BioWorld International Correspondent

Bavarian Nordic A/S is set to raise gross proceeds of DKK465 million (US$82 million) from a fully underwritten rights issue directed at current shareholders.

The Kvistgaard, Denmark-based company is issuing 1.28 million new shares, priced at DKK365 per share. Existing shareholders are entitled to subscribe for one new share for every five shares they currently hold.

The underwriters, FIH Erhvervsbank A/S and Nordea Bank Danmark A/S, both of Copenhagen, Denmark, are underwriting the offering in full and already obtained advance binding commitments from three of the company's largest shareholders, who have agreed to take up their full allocation of shares. That corresponds to slightly more than one-quarter of the total offering.

The new shares are expected to be listed on the OMX Copenhagen Stock Exchange March 29, following a subscription period that runs March 10 through March 23.

Bavarian plans to use part of the cash as working capital to fund the early portion of its anticipated U.S. government contract to supply 20 million doses of its next-generation safe smallpox vaccine Imvamune, which is based on the modified Vaccinia ankara (MVA) vector. Unlike existing smallpox vaccines, it can be administered to pregnant women and to people with HIV infection.

The company appears set to win the U.S. contract - known as RFP-3 - following news late last year from the Department of Health and Human Services, which said it was no longer considering a rival bid from Cambridge, UK-based Acambis plc. (See BioWorld International, Nov. 15, 2006.)

"We took a 24-month view of the company and said 'this is going to finance us until we are very certain we have continuous revenue flow from the RFP-3,'" Bavarian Nordic CEO Peter Wulff told BioWorld International.

"What is interesting is that they are doing it now, ahead of the RFP-3," analyst Carsten Lønborg Madsen at Dankse Equities in Copenhagen told BioWorld International. "They don't have the option to wait."

The company held DKK238 million in cash as of Dec. 31, 2006, but anticipates that it will have a total funding requirement of DKK750 million between now and the end of 2008. It will net about DKK443 million from the rights issue. Debt, advance payments arising from the U.S. contract and the exercise of an employee warrant program will cover the rest of its cash needs.

Eventually, the company expects to book up to DKK3 billion in revenues from supplying 20 million doses under the RFP-3, although the agreement also gives the U.S. government an option to order another 40 million doses.

The company expects the contract to be awarded before July. By mid-2008, it anticipates that it will obtain emergency use authorization for the vaccine from the FDA. It will start to book revenues at about that point. "Final approval we expect to get in 2009," Wulff said.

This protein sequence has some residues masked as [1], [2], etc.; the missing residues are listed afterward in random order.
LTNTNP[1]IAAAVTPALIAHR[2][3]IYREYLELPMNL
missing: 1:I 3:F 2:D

The tendering process has been far more protracted than originally anticipated. Wulff said DHHS is taking "a more conservative approach" to awarding the tender than was the case with the $877.5 million contract it awarded to Brisbane, Calif.-based VaxGen Inc. two years ago.

That agreement was terminated late last year, following VaxGen's failure to commence a second Phase II clinical trial.

"We are much more advanced. We have a manufacturing process; we have a manufacturing facility. We have a lot more clinical data," Wulff said.

Predicting the outcome of the tendering process has been very difficult, Madsen said, because of the scarcity of information. "I'm still confident that the order will be placed, but I'm annoyed that it's constantly being delayed," he said.

Bavarian Nordic also will use some of the proceeds from the rights offering to fund its other vaccine development programs in HIV, measles and cancer. The company plans to unveil proof-of-concept data from a Phase II clinical trial of its MVA HIV nef therapeutic HIV vaccine at the 14th annual Conference on Retroviruses and Opportunistic Infections in Los Angeles next week.

Seventy-seven HIV patients undergoing highly active antiretroviral therapy (HAART) were involved in the study, which was completed almost one year ago. Four of 14 participants in an earlier Phase I/II clinical trial, which finished five years ago, have yet to resume HAART therapy following vaccination.

"That's the obvious partnering candidate in their pipeline," Madsen said.

Bavarian Nordic's share price dropped to a low of DKK565 during trading Tuesday, down DKK35 from Monday's close. It recovered most of those losses, however, to reach DKK583 by late afternoon.